Good Posture Leads To Longer Life And Better Sex
I work from my couch six to seven days a week. My laptop is my workstation. I love what I do, but when it comes to posture I’m basically an amoeba. Seriously, I’d be better off as an invertebrate. And it doesn’t help matters that I’m super flexible, so positions that would be super uncomfortable for someone else are the most convenient for me to complete my work. And it’s working for me, for now.
Then I get this assignment to write about posture’s effects on the body. And I realize I’m so screwed. Apparently, according to a recent Australian study, every hour of slouching while watching television—which I assume means slouching positions on the sofa, TV or not—reduces life expectancy by 21.8 minutes. Damn, I spend 18 hours a day on the couch in front of the tube, working, watching soaps and Grey’s Anatomy marathons on Amazon. So I’m losing two and a half hours a week, or five and a half days a year! By the time I’m ready to retire, I’ll have cut my life span by almost six months. I may need to re-evaluate my “home office” environment.
But the Australian study isn’t the only one claiming a strong link between posture and health. Some English researchers claim that people who sit the most more than double their risk of diabetes and had a 147 percent higher risk of cardiovascular disease, even if they exercise.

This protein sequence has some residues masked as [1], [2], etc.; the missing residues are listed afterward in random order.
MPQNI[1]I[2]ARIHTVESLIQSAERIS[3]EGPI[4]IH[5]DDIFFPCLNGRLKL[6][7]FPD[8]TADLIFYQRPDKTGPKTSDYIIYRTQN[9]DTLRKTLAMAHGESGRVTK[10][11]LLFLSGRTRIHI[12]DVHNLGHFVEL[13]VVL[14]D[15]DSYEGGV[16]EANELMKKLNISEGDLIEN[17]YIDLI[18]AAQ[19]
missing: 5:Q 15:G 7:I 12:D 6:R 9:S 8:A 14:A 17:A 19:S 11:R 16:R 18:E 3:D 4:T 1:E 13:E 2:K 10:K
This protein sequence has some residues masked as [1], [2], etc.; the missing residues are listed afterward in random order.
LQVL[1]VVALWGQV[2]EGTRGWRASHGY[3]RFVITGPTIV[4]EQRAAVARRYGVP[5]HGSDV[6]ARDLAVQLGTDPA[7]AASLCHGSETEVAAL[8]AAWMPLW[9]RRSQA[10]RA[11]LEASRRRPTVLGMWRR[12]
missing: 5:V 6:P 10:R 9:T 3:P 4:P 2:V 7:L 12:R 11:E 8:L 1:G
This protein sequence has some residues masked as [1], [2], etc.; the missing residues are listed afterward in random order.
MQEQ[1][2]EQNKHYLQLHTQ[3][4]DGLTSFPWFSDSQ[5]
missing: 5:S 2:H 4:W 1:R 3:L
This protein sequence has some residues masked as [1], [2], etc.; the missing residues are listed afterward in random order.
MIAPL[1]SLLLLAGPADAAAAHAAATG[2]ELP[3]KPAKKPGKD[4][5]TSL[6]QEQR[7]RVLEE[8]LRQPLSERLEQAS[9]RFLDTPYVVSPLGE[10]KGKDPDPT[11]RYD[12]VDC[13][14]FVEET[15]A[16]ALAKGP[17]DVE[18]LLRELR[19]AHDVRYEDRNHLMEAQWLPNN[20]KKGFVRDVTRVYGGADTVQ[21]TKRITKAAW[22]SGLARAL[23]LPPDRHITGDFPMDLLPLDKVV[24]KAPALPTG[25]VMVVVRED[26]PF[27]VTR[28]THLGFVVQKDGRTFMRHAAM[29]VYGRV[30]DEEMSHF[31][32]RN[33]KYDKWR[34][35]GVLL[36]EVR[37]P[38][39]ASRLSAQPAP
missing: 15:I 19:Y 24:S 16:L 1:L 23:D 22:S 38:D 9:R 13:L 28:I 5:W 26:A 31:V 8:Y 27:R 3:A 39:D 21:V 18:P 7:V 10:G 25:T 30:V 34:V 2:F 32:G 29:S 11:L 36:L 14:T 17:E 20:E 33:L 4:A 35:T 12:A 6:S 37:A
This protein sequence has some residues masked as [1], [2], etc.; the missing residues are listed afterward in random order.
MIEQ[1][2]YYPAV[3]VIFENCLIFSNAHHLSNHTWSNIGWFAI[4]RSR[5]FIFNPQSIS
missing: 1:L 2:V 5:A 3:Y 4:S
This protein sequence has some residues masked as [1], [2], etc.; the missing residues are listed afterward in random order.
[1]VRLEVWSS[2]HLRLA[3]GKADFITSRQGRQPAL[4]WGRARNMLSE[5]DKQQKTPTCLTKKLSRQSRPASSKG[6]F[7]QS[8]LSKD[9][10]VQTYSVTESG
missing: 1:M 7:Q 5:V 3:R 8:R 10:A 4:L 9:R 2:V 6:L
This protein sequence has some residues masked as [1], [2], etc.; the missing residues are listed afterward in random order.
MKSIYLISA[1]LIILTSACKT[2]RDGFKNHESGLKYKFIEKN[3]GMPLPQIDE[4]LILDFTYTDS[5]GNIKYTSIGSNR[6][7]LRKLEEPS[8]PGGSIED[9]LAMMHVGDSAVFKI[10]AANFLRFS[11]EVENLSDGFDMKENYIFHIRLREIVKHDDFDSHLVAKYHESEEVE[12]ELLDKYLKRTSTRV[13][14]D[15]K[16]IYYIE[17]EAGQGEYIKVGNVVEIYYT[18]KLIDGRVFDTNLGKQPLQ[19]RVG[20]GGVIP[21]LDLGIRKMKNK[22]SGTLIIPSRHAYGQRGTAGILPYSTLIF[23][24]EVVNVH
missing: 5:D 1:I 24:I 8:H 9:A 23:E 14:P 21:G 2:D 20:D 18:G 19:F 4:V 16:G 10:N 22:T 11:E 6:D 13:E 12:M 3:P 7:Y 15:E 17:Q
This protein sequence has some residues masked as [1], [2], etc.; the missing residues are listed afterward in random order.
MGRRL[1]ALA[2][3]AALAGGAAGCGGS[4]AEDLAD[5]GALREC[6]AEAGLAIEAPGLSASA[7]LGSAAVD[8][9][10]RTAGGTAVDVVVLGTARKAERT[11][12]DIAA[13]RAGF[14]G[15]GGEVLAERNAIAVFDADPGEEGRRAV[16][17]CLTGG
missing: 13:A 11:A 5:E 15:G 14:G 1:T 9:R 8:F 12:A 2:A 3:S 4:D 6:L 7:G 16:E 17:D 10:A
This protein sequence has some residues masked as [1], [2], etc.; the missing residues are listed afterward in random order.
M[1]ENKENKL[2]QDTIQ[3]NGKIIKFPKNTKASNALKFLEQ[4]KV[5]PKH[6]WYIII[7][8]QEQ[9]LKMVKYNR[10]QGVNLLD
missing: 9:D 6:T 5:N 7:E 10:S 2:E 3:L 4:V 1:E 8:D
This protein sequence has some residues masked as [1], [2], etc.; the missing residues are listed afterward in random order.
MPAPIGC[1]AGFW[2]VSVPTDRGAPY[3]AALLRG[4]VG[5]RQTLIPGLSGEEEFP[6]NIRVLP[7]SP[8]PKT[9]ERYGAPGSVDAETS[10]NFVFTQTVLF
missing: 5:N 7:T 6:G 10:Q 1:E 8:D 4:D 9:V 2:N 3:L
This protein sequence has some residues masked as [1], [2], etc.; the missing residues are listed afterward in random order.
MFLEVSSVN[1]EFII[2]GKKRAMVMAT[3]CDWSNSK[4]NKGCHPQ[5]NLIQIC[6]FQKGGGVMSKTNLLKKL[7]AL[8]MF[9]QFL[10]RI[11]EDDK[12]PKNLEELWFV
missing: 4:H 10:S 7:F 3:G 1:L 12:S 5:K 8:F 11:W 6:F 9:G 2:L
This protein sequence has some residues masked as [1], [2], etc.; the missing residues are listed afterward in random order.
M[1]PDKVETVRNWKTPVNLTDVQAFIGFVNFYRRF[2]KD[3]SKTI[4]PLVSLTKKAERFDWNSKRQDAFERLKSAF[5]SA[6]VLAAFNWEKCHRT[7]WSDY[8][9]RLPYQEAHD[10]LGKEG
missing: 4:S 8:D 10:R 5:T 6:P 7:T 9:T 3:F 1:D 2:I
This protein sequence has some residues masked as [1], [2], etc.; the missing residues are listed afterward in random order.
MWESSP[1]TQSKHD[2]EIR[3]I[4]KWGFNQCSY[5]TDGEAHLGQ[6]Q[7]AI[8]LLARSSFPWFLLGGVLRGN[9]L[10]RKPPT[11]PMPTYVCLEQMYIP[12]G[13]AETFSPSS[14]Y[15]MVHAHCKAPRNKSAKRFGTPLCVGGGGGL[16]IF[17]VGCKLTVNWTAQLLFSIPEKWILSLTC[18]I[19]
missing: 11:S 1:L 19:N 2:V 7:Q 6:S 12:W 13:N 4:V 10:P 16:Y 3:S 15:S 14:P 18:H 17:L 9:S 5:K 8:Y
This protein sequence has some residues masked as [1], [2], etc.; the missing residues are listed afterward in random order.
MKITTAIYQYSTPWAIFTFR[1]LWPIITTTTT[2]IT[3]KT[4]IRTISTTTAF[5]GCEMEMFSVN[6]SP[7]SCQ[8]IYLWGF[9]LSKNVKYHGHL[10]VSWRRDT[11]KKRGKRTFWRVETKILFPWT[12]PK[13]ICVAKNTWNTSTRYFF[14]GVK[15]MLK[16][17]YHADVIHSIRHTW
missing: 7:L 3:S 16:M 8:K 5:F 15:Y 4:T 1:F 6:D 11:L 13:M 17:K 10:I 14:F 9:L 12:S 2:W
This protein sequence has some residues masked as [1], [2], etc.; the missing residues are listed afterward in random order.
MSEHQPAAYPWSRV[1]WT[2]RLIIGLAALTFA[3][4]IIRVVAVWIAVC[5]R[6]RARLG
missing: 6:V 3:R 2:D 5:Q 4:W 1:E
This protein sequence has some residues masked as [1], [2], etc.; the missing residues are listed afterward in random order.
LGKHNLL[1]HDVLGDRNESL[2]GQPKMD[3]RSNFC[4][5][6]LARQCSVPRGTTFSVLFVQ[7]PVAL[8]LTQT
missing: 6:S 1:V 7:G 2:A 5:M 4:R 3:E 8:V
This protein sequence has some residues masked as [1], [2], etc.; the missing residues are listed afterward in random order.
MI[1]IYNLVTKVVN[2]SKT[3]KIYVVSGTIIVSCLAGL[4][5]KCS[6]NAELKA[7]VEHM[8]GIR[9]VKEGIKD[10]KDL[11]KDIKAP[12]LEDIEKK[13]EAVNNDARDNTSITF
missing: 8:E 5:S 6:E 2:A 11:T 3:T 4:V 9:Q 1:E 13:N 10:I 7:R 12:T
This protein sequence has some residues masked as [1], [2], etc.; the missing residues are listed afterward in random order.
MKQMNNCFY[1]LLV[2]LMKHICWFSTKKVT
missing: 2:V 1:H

How on Earth does sitting or slouching cause diabetes or heart disease, you might ask? I wondered the same thing. Well, neuroscientists at the University of Leeds found a link between neck muscles and an area of the brain the controls blood pressure. According to their 2007 study, if neck muscles are damaged from too much slumping, blood pressure problems could result. And we already know that high blood pressure is linked to other conditions.
So apparently there’s a lot more to posture than we first thought. But what else might it impact? Believe it or not, poor posture can cause incontinence. You know those women that piss every time they laugh or sneeze? Their problem may not just be from birthin’ babies. Studies form the University of Queensland show that women with the condition tend to have less curve in their lower spine than women who don’t piss their pants. Apparently, sitting upright with the spine in its natural curved position engages pelvic muscles and supports the bladder.
“If you’re sitting in a slumped, C-shaped posture, there’s more weight bearing down on your bladder and pelvic floor muscles, which will weaken them over time and make you more likely to leak,” said Sammy Margo from the Chartered Society of Physiotherapy. “Apart from this, good posture can enhance your enjoyment of sex, as strong pelvic floor muscles are associated with more and better orgasms.”
Wow. Who knew good posture could lead to better sex? Sure, moms and grandmas always nagged at us to stand up straight, and gave us a host of reasons. But that was stuff like, it makes you look more confident, you’ll give yourself a headache, or it helps you digest your food better. And you know what? Studies have proven all those reasons to be true. But what if they had told us we’d have better sex? You think we might have paid better attention?